Womens’ participation in the financial system has significant benefits for economic growth, greater equality and social well-being. However, few national strategies have women’s financial inclusion as an explicit objective and policymakers need to address societal issues that are leaving women behind.
Women’s financial inclusion is increasingly gaining attention on the global agenda. Research shows that when women—50% of the world’s population—participate in the financial system, there are significant benefits in terms of economic growth, greater equality and societal well-being. Even though there were significant advances in financial inclusion for both men and women between 2011 and 2014, women still lag behind in access and usage of financial products and services.
The disparity is because women face barriers to accessing financial products and services, such as limited financial literacy, lack of assets for collateral, geographic distance from a financial institution, lack of formal identification and limited ownership of mobile phones.
How can policy makers and central banks address these barriers and create more conducive environments for the financial inclusion of women, in particular? Well, they can begin by examining the financial inclusion strategies of several countries who have taken steps to “fine-tune” an enabling environment for women. Women’s World Banking Chief Knowledge and Communications Officer, Karen Miller, shared how these countries are creating policies that won’t leave women behind at the High-Level Policy Forum on “Advancing Women’s Financial Inclusion in the Arab World” in Jordan. She was joined by the CEO of the Jordanian Bank Al Etihad who shared how it targets women clients to grow its business and drive greater financial inclusion.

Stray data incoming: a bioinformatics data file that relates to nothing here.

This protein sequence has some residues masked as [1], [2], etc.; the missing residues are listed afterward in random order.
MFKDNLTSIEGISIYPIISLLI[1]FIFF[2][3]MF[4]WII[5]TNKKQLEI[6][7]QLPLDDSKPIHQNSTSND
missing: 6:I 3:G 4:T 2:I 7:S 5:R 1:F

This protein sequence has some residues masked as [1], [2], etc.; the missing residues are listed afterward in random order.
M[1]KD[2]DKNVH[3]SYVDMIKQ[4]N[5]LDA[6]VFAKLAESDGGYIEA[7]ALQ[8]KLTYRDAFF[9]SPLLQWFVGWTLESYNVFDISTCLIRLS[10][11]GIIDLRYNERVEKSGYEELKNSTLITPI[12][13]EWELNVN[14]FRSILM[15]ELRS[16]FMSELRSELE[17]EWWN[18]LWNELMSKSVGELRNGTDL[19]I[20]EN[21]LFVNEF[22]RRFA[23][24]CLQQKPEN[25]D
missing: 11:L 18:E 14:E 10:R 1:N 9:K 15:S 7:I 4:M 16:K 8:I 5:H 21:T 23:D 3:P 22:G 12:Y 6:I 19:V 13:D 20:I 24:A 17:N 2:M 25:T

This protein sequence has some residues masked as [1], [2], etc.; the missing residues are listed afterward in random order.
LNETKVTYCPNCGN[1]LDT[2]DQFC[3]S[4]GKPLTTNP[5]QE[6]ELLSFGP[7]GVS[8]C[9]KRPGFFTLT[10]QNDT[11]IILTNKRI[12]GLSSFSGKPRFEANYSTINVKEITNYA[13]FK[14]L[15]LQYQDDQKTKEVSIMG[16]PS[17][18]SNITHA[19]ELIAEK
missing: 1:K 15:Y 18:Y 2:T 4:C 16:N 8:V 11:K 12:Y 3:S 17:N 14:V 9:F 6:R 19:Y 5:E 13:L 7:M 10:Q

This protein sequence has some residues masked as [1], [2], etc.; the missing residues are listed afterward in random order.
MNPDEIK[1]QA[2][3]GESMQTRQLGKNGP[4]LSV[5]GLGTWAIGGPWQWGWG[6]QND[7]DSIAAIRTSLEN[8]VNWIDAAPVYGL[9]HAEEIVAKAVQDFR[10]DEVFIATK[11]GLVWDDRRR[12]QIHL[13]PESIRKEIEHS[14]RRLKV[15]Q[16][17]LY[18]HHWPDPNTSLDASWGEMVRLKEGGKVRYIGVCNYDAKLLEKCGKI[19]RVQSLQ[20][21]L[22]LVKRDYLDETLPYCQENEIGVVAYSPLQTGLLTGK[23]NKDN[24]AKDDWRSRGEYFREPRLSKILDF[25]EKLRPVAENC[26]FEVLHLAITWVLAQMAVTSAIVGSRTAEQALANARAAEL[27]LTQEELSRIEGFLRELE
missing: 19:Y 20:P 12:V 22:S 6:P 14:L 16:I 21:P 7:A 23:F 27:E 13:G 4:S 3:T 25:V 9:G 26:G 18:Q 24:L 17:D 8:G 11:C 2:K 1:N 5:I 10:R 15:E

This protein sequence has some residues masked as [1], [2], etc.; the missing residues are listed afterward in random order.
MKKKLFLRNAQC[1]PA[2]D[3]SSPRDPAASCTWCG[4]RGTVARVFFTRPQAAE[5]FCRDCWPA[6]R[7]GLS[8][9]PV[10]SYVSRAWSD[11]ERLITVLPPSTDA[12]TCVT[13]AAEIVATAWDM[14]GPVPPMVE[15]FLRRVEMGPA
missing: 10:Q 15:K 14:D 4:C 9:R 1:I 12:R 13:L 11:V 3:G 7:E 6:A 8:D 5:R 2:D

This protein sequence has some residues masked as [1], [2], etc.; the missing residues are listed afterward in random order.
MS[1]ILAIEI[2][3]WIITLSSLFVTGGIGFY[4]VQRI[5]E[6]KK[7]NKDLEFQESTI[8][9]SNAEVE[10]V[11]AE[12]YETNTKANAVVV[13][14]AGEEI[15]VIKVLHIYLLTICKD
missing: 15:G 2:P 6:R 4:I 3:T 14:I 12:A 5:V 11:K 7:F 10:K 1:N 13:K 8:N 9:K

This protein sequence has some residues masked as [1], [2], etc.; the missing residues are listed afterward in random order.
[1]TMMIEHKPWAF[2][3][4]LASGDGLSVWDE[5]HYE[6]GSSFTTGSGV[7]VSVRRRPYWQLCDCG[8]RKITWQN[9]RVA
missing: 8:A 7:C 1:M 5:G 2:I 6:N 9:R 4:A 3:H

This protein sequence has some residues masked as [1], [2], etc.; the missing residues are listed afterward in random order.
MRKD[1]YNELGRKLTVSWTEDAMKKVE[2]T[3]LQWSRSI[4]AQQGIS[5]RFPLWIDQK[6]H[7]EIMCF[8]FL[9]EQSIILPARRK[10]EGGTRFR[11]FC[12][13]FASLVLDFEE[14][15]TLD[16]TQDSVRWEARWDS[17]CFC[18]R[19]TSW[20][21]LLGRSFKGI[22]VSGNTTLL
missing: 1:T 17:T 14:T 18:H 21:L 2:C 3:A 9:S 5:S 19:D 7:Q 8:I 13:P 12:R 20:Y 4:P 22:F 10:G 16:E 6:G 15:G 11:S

It is important to “learn best practices from the thirty countries which have established financial inclusion strategies” – Karen Miller, Women’s World Banking
Recognizing that financial inclusion can lead to stronger economies, more and more countries are implementing national financial inclusion strategies. Two years ago, seven countries had national financial inclusion strategies; today more than thirty countries, including Jordan, have followed suit.
The Central Bank of Jordan launched its national financial inclusion strategy at the Forum. It has set a national goal of increasing financial inclusion from the current level of 24.6% (according to the 2014 Global Findex) to 36.60% by 2020 and, over the same time, to reduce the gender gap in the Kingdom from 53% to 35%. If Jordan’s vision is realized, this would expand Jordan’s GDP by up to 5%.
Research has shown that measures to increase financial inclusion for women need to be country-specific, based on each country’s specific gender gap and challenges. However, the financial inclusion strategies of other countries can be emulated, adapted and integrated into financial inclusion and other policy initiatives, and potentially eliminate the persistent gender gap in financial inclusion.